The therapeutic effect of gene therapy largely depends on the transgene expression levels in the targeting tissues. On one hand, muscles are a convenient target for gene therapy due to the long lifespan of muscle fibers, easy access for intramuscular injections, as well as high protein synthesis capacity [12]. On the other hand, muscles make up to 30–40% of body weight; so, high doses of the gene therapy drug are required [13]. Moreover, muscle tissue is structurally heterogeneous and is subdivided into cardiac, skeletal, and smooth muscles. This complicates the development of gene therapy drugs that would be equally effective in different types of muscle tissues [14].

A properly-selected promoter for transgene expression is the key to a successful gene therapy. This promoter should confer long-term sustained high expression in muscles affected by the disease, while exhibiting limited activity in other tissues. The popularity of AAV as a gene therapy vector makes necessary a reduction of the promoter size because of the limited packaging capacity of the virus (4.7 kbp) [3]. Strong constitutive promoters, such as the promoters of the respiratory syncytial virus (RSV), cytomegalovirus (CMV), or elongation factor 1a (EF1a), are compact in size and achieve high expression levels in a variety of tissues. However, it has been demonstrated that expression in non-target tissues, especially in antigen-presenting cells, triggers an immune response to the transgene and induces cytotoxicity [15]. Furthermore, viral promoters are prone to transcriptional silencing in transduced cells due to methylation [16].

This review focuses on strategies for designing and improving natural muscle-specific promoters. It highlights current approaches to the engineering of synthetic promoters, and it discusses their application in gene therapy constructs.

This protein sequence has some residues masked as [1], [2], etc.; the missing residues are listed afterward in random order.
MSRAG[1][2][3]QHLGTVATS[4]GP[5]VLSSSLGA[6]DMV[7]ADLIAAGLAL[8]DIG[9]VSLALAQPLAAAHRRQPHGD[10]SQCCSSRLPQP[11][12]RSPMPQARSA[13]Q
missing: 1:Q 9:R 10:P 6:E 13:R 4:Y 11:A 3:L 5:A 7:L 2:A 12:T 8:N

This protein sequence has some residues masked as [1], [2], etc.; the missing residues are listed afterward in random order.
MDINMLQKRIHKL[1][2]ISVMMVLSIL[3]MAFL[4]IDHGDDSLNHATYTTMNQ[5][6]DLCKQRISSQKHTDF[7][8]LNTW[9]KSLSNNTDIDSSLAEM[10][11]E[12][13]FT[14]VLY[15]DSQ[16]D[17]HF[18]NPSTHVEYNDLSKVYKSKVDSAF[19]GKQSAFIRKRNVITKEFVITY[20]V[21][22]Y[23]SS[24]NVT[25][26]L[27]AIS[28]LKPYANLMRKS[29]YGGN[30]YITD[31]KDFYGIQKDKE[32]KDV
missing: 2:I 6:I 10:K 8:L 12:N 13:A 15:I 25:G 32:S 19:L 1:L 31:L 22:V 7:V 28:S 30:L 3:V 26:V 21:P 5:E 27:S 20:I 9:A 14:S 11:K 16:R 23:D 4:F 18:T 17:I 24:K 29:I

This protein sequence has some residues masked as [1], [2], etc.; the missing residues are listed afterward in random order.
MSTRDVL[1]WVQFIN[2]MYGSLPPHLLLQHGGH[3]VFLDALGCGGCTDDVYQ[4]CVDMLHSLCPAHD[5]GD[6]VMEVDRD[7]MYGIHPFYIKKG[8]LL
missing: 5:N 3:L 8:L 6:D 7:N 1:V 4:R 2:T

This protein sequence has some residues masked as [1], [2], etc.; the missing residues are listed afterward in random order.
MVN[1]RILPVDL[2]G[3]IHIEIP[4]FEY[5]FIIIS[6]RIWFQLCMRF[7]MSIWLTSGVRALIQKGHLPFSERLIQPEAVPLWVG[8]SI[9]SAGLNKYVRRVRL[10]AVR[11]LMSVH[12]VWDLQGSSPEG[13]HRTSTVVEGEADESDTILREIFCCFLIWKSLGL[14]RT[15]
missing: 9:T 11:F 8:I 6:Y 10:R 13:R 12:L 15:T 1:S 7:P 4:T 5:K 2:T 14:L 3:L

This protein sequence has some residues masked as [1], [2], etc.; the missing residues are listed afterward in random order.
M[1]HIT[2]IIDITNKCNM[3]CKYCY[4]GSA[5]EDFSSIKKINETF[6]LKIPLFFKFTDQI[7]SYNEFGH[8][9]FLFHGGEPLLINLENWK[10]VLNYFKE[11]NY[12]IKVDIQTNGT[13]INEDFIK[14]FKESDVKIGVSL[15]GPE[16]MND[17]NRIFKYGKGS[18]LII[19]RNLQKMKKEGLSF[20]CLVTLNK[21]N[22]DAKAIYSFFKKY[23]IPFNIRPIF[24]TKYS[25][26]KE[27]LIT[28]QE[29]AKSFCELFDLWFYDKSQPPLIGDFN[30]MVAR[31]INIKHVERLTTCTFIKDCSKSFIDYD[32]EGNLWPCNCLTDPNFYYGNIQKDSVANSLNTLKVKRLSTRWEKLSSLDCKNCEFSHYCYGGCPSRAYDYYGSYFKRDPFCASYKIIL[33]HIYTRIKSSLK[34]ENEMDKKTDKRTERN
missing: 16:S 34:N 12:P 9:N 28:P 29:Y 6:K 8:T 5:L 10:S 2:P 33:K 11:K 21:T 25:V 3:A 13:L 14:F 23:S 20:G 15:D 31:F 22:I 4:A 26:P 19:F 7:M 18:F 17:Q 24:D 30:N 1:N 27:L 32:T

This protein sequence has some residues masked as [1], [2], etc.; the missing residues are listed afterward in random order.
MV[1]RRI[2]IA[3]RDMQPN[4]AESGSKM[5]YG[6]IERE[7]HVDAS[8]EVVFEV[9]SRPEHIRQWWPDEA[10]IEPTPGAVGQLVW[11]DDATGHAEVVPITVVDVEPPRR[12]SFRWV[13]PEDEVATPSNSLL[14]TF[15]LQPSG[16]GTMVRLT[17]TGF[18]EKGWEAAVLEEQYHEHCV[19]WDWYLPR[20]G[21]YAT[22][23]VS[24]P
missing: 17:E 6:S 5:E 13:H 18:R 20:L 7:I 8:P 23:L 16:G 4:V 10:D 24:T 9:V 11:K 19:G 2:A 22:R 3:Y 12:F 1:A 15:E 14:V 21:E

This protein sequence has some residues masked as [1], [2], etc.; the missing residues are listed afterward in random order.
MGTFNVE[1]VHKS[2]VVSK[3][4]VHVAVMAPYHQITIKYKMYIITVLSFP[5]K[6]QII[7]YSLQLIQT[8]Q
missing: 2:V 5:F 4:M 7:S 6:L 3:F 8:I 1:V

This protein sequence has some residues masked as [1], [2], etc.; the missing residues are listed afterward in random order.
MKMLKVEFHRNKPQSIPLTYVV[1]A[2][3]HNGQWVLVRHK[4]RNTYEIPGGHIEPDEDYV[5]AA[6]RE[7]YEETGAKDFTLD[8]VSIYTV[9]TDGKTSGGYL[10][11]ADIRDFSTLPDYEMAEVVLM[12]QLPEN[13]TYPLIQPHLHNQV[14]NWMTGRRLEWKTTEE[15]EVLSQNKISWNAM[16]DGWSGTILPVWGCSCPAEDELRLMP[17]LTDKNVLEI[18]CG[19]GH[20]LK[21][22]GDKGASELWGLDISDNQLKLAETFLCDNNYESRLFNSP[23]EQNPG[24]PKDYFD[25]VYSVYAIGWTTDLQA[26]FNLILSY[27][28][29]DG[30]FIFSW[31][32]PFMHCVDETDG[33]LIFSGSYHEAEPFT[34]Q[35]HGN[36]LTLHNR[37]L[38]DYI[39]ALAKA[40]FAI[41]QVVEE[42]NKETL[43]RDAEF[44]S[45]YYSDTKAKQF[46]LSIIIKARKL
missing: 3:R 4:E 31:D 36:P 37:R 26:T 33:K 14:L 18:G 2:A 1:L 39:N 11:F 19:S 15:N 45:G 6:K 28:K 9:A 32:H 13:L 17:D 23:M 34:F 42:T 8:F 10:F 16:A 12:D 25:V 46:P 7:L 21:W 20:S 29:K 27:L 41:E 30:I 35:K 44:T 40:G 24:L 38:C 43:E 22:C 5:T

THE STRUCTURE OF A EUKARYOTIC PROMOTER

Eukaryotic gene transcription is controlled by two classes of regulatory elements: promoters with core and proximal regions and distal regulatory elements (Fig. 1) [17].

 

Fig. 1. The structure of a eukaryotic promoter. The eukaryotic promoter consists of the core promoter, the proximal promoter elements, and distal regulatory elements. In the core promoter conserved motifs are shown with consensus sequences and the position from the transcription start site

The core (basal, or minimal) promoter is a specialized DNA sequence which directs transcription initiation and is located -50 to +50 bp from the transcription start site (TSS) [18]. There are several types of core promoters. The focused core promoter is a promoter with a single, well-defined TSS. The promoter with several closely positioned TSS within the 50–100 bp region is called dispersed [19]. The focused type is predominantly observed in promoters of tissue-specific genes, while dispersed core promoters are typical of universally expressed genes [18].

The core promoter supports the assembly of the preinitiation complex consisting of RNA polymerase II and basal transcription factors (TFs). Core promoters differ widely in terms of the conserved motifs that define their properties. Initiator (Inr) is the most common element of core promoters. The Inr sequence surrounds the TSS and is recognized by the multiprotein transcription factor II D (TFIID) [20]. Another well-characterized element of the core promoter is the TATA box. Approximately 28% of focused promoters in humans carry the TATA-like sequence [19]. This element is recognized by the TBP subunit of the transcription factor TFIID [21]. In promoters without the TATA box, Inr is often accompanied by the DPE motif (downstream promoter element), which is located downstream of the initiator and recognized by other subunits of TFIID [22]. The MTE (motif ten element) lies close to the DPE or overlaps with it [23]. Other typical elements of the core promoter include BREu (the upstream TFIIB recognition element) and BREd (the downstream TFIIB recognition element) [24].

The proximal promoter typically encompasses ~50–1,000 bp upstream of the TSS and contains many transcription factor binding sites (TFBSs) [25]. The unique combinations of these TFBSs in each promoter allow for tight regulation of the expression levels of ~25,000 human genes controlled by as few as ~1,600 TFs [26].